If you know a Federal scientist, give them a hug. It’s been a really bad week.

From a friend who works for the forest service:

“This week my colleagues and I have had to deal with confusing gag orders and onerous requests for information and justifications of our work. In one case, I was given only half an hour to write statements on a number of pending agreements to explain why they were in the “public interest.” Note, these agreements involve *already allocated funds*, that have gone through *numerous justification and vetting processes already*. I have no idea how these justification requests will be used, but signs out of other agencies are ominous.

All of that said, the *single most pressing issue* for us right now is the blanket hiring freeze. We can muddle through with a hiring freeze on permanent staff, but my work and that of many of my colleagues (and much the functioning of the rest of the Federal system) depends on temporary and seasonal workers.

If this part of the ban is not lifted, then I will not be able to complete a number of projects that are critical to learning how we can best restore arid ecosystems in the Western United States. These lands are under threat from increasing fire frequency, invasive species and other disturbances. These lands support and sustain wildlife, pollinators, rare plants, clean air, clean water, Native American tribes, recreationists, sportsmen and ranchers. These lands are part of our heritage as Americans.

If you would like to help Federal scientists and other Federal employees continue to provide the public service that you have *already paid for* as a tax payer, please consider adding *lifting the ban on temporary and seasonal hiring* to your list of things that you are calling your Senators and Representatives about. Thank you.”


In Defense of Science

Governmental scientists employed at a subset of agencies have been forbidden from presenting their findings to the public. We have drafted the following response for distribution, and encourage other scientists to post it to their websites, when feasible.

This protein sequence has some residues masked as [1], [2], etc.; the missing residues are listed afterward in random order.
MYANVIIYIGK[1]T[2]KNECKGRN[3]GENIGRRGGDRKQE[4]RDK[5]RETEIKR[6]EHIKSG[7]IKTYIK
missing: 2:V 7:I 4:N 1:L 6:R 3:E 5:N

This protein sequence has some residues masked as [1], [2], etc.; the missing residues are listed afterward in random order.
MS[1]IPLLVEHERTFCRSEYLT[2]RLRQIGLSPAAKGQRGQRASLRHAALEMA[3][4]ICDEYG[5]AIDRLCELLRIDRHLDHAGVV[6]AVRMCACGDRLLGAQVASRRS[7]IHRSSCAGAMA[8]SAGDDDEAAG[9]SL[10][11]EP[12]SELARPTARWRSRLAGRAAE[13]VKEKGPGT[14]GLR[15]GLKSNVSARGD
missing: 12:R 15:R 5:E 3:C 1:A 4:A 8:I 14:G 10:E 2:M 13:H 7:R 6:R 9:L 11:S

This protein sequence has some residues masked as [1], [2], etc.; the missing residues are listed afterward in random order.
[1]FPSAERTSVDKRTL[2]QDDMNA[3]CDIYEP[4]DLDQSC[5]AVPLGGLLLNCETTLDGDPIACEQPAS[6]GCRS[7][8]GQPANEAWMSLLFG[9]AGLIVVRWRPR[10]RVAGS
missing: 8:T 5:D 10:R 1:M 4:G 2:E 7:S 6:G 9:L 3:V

Graham Coop, Professor of Evolution and Ecology, UC Davis

Michael B. Eisen, Professor of Molecular and Cell Biology, UC Berkeley

Molly Przeworski, Professor of Biological Sciences, Columbia University


In Defense of Science

We are deeply concerned by the Trump administration’s move to gag scientists working at various governmental agencies. The US government employs scientists working on medicine, public health, agriculture, energy, space, clean water and air, weather, the climate and many other important areas. Their job is to produce data to inform decisions by policymakers, businesses and individuals. We are all best served by allowing these scientists to discuss their findings openly and without the intrusion of politics. Any attack on their ability to do so is an attack on our ability to make informed decisions as individuals, as communities and as a nation.

If you are a government scientist who is blocked from discussing their work, we will share it on your behalf, publicly or with the appropriate recipients. You can email us at USScienceFacts@gmail.com.

If you use this address please use PGP encryption using this PGP public key: http://pgp.mit.edu/pks/lookup?op=get&search=0x52C7139DE0A3D350

Fight anti-science rhetoric by getting scientists to run for office

STEM the Divide is a new initiative by the 314 Action committee (314 are the first three digits of pi, so it’s a committee run by the right kind of nerds). Inspired by committee’s such as Emily’s List, the stated goal of the group is to connect people with science backgrounds to the expertise and funds needed to run a successful campaign.

Intrigued? Read about it over at the Washington Post.

Or consider signing up for 314 Action’s email list, consider running for a state or local office, or donate.